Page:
In Escalation, the final installment to Stephen Tremp’s Breakthrough Trilogy, a seemingly innocent discovery in Einstein-Rosen Bridges, or wormholes, becomes a Pandora’s Box—opening doors to other unexpected and unpredictable realities such as parallel universes, time/space travel, and an evil hitchhiker from another dimension.

Chase Manhattan has survived attempts on his life from numerous sources in his effort to destroy the technology. But he is far from safe. Now Chase and his comrades must not only break world renowned physicist Professor Nicholas Fischer out of prison a second time, but also smuggle him across hostile borders in Europe and the Middle East to prevent events threatening to spiral into World War III.

At stake: an end to Western civilization as we know it. The result: an epic clash where science and the supernatural take center stage, vying for mankind’s destiny. The setting is global as the world divides into an East vs. West climactic battle. The action is swift, adrenaline-charged, and non-stop. Unending twists and turns will keep the reader turning pages and wanting more.

Together, Breakthrough, Opening, and Escalation follow the lives of the unlikely participants from innocence to a coming of age through sacrifice, betrayal, passion, lust, unconditional love, and hope. Escalation is an international thriller and will appeal to fans of modern-day science fiction, action, horror, and a bit of romance.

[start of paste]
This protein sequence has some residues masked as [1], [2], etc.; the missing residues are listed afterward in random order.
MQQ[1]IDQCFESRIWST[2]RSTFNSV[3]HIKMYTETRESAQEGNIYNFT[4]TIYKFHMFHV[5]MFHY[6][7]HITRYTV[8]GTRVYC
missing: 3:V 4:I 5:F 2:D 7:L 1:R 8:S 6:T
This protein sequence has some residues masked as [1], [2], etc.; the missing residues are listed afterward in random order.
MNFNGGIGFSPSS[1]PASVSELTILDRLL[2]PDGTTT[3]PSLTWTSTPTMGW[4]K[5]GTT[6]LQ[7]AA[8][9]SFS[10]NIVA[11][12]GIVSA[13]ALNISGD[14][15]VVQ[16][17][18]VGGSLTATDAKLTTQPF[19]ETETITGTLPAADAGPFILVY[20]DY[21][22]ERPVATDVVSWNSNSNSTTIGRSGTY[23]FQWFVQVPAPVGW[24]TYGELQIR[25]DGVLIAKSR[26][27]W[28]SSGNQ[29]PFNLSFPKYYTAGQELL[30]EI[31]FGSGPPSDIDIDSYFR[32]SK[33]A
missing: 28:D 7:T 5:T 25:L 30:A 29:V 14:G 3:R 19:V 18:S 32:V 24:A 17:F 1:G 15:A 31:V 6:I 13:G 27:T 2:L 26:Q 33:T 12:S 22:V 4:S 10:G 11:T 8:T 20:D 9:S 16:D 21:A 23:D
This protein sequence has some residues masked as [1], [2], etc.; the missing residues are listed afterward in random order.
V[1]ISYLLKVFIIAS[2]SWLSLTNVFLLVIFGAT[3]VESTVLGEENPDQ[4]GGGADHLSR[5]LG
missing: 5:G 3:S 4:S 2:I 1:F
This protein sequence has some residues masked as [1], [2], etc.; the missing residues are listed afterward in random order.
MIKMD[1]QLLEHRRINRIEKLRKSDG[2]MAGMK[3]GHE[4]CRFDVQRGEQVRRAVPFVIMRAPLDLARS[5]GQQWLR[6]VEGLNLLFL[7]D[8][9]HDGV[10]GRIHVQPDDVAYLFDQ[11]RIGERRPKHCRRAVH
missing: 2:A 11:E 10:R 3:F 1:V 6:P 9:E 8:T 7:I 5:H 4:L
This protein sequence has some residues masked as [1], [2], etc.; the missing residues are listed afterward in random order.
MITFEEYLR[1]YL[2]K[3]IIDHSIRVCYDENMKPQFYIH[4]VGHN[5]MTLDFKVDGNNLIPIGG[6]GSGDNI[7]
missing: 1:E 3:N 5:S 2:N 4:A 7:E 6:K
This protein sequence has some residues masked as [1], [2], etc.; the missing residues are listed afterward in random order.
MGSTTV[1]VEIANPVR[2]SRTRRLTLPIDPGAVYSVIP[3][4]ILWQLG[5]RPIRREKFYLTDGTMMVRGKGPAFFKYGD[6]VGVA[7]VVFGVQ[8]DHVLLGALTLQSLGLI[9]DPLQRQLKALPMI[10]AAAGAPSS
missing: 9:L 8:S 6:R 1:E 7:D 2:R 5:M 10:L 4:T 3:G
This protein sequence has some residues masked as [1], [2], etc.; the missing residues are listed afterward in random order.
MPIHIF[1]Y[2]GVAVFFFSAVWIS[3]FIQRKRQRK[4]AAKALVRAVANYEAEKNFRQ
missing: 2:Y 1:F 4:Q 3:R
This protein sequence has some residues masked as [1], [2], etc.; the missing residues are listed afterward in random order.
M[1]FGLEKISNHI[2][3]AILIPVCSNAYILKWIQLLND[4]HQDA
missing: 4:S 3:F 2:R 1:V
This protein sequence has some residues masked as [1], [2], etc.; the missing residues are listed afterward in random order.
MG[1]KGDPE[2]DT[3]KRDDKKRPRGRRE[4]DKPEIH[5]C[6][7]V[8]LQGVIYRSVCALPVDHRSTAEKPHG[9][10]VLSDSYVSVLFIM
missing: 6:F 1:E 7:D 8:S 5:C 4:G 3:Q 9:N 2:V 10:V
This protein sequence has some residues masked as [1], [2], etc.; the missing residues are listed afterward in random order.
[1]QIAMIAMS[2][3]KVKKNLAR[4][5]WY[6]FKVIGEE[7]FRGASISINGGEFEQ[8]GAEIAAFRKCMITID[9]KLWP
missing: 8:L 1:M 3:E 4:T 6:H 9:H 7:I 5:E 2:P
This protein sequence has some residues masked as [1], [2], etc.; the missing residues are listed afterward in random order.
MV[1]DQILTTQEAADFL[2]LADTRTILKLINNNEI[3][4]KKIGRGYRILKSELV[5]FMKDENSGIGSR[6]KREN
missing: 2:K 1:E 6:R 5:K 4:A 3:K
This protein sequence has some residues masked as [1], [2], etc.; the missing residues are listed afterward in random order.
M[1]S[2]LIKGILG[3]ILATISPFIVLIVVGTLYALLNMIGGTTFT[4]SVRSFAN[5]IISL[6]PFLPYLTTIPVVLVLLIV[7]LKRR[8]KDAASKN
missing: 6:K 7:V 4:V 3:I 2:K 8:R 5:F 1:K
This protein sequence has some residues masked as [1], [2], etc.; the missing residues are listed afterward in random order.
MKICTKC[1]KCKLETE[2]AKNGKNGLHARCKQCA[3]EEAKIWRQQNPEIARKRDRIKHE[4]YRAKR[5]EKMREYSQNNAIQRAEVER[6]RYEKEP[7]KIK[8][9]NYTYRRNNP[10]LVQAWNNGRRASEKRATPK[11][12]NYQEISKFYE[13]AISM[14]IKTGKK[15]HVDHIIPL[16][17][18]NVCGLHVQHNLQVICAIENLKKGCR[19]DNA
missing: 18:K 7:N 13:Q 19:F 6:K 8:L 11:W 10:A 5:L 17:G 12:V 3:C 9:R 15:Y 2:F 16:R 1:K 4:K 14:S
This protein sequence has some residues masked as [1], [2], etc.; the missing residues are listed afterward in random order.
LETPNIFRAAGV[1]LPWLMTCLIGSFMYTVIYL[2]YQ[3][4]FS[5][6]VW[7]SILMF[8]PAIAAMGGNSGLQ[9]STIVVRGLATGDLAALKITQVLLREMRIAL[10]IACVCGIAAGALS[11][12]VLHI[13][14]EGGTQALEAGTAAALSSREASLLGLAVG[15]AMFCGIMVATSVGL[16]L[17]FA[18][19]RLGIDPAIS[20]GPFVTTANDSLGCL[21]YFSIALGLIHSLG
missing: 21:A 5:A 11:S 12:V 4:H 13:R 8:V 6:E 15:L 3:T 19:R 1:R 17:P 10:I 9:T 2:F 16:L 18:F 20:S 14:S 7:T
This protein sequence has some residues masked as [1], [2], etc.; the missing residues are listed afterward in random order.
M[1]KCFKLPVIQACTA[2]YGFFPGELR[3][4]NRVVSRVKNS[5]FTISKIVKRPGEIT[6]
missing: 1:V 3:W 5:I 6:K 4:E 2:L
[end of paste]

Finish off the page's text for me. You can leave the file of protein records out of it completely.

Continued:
26 comments:

  1. That's cool it's your daughter's field of study.
    Thanks for participating in the blogfest!

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    1. Well, she's a teen so her ideas for areas of study varies from time to time - but it's all either science or dance or theatre . . . a friend of ours told her to create dancing robots. :)

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  2. As I didn't read last years' it was a pleasure to read it today.
    Yvonne.

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  3. Stephen's latest sounds fascinating! I'm so thankful there are minds that work so differently from mine that can imagine and invent and create scientific devices.